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Webinars that WoW - eLearning Tips for Online Training

As one might imagine, The Bob Pike Group always is looking for ways to make training relevant while still maintaining its participant-centered focus. When doing training online, that focus is even more critical as holding the participants’ attention is more difficult to do. A few years ago, Becky Pluth came across Raptivity, a software that now has about 250 templates for creating interactive exercises for online training.

“It was designed to be asynchronous, but I saw the ability to adapt it and use it in a myriad of ways, including synchronously,” said Pluth, the CEO of The Bob Pike Group.

Raptivity’s templates include things like matching games, mazes or even picture books. “With the book, you can see the picture, read the content, have the content read to you and even turn the pages,” Pluth said. “You can also create a learning pyramid where the questions build on one another and require higher-level thinking to answer them. Other exercises are not games at all but lead you on a path to discover the information.”

Pluth has used Raptivity with webinars in many ways including as a precursor to class such as creating pre-games for a fun way to introduce a class and create curiosity, quizzes or bridging activities. “I also use this live during webinars by giving participants a link. They follow that link and can do an activity on their own during the webinar instead of building it into an elearning module. I find it to be very motivational for learners—to get them out of the regular hum-drum of a webinar. It gives them a chance to work online and at their own pace while you still are in control of the content,” Pluth said. “It’s a very versatile product.” [To see some of the exercises Pluth created in Raptivity, click here.]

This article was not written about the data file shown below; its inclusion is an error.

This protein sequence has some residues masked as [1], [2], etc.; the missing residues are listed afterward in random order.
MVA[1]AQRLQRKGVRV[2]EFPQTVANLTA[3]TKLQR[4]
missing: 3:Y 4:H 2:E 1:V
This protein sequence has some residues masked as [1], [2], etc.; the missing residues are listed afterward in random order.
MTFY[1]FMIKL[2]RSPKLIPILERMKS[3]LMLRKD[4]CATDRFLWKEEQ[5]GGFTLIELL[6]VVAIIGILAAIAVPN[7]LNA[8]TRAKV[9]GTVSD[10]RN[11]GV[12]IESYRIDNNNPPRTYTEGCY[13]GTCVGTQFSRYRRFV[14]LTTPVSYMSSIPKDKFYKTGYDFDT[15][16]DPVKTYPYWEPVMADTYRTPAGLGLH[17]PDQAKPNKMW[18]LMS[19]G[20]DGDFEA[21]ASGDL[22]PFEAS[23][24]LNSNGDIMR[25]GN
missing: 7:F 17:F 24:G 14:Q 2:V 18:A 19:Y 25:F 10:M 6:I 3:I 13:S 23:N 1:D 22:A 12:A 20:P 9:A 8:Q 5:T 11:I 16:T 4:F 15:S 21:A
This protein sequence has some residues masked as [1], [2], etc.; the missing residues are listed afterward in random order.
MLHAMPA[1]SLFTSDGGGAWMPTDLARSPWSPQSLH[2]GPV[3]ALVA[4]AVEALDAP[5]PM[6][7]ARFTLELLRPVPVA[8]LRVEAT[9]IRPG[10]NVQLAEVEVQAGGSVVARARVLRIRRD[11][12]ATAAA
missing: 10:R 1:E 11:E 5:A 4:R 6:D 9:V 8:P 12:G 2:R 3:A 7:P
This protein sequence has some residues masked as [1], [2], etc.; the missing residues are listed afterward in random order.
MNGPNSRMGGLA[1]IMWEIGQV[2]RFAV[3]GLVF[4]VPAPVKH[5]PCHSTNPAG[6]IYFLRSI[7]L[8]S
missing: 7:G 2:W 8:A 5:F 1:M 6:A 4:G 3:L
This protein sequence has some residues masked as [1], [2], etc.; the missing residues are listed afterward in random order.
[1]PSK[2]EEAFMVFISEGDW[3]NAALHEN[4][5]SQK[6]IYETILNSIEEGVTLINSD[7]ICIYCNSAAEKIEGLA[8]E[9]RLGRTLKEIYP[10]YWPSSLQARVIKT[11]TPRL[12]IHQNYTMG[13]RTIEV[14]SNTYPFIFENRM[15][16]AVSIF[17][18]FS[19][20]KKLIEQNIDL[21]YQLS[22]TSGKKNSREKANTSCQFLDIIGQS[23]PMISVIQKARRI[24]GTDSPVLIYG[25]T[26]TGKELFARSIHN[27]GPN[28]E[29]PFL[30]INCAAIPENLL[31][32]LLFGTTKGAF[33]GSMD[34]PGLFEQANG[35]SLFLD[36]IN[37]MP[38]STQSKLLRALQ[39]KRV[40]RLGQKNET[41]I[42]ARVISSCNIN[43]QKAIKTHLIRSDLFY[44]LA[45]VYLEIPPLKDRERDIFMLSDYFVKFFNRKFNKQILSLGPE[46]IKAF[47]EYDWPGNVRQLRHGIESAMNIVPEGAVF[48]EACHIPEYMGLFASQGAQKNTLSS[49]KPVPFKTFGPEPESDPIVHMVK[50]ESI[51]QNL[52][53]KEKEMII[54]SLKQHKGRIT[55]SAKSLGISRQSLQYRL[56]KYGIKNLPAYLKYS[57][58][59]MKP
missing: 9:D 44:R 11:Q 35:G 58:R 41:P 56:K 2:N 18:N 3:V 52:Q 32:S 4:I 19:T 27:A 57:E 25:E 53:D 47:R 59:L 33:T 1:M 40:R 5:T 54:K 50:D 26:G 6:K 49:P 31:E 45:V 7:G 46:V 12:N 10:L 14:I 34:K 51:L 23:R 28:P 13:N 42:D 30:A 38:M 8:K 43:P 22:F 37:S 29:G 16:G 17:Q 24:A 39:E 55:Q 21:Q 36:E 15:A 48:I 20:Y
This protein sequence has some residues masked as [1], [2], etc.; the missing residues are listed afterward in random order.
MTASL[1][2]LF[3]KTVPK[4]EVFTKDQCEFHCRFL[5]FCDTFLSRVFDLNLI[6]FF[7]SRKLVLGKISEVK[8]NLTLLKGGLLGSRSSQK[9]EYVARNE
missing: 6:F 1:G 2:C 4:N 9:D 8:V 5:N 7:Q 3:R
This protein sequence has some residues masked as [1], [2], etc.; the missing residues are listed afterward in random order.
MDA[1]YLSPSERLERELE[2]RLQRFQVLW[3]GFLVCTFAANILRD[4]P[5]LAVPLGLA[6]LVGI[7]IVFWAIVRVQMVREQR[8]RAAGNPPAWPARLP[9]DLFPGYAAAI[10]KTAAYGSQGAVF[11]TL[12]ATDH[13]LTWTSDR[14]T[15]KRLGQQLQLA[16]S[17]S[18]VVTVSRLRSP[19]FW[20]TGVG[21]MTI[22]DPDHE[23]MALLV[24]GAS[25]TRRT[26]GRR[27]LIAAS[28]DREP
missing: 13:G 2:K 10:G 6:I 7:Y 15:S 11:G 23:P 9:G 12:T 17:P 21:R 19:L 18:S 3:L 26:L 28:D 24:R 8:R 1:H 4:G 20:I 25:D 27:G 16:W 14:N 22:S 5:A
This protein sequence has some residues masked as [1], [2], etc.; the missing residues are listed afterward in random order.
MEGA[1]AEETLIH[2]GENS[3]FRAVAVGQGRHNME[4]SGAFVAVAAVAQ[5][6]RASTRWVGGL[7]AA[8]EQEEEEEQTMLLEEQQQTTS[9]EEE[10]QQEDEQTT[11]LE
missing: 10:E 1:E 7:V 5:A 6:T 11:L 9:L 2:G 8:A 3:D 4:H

For example, if you want participants to become familiar with jargon before the workshop begins, create a matching game with some of the terms. “You can also use the exact same activity later in the workshop but add in the element of an application such as ‘which one of these on the right would be the correct application of the term?’ It takes people beyond the knowledge or comprehension level, and kicks it up to a learning application level—can you comprehend the term and do you know how it’s applied,” Pluth said. Another activity she uses is to create a term on the left side like “opener” and then have a list of activities on the right. Participants then need to match those types of activities that qualify as openers such as “a meet-and-greet activity using name tags.”

Regarding learning preferences, “it allows for the learner who learns well individually or is an informative learner. It’s visual, auditory, kinesthetic so it meets all three modalities which is always a plus. I’m always looking for events that hit on all of those,” Pluth said, qualifying kinesthetic as the use of the mouse to cipher a problem, or drag and drop elements.

Pluth also makes her webinars interactive by creating games in Raptivity that can be either competitive or noncompetitive. “You can say the first team to finish, the first person to finish with 90 percent or better, or when you’re finished, enter into chat one element you want clarified.

“After class, it can be a great tool to say ‘the first person to get this exercise done receives a gift card to Starbucks’ or use it merely as an optional follow-up tool as a way to see how they retain the information 30, 60, 90 days later,” Pluth said. “It’s a great way to check for understanding.” While you can use Raptivity to gauge opinions, attitudes or skill level, “primarily it’s a knowledge thing because I’m not able to observe them.”

In this era of tight budgets, is this software really a good value? “I think it’s worth every single penny and more. In 2002, when I was at Target, we paid $8,000 for a designer to create two exercises,” Pluth said. “Now you can get the whole Raptivity suite for less than half of that!”

“In comparison to the other tools out there along the same lines, I really like how easy it is to plug Raptivity into elearning products,” Pluth said. “I have a little known elearning product from Australia called Metamorphosis. Raptivity still works with it. Like with any technology, there are some cons, but the pros so far outweigh any cons; once you get to know the product, there is a lot of value—there are ways you can do work-arounds with the product to make it fit your needs.”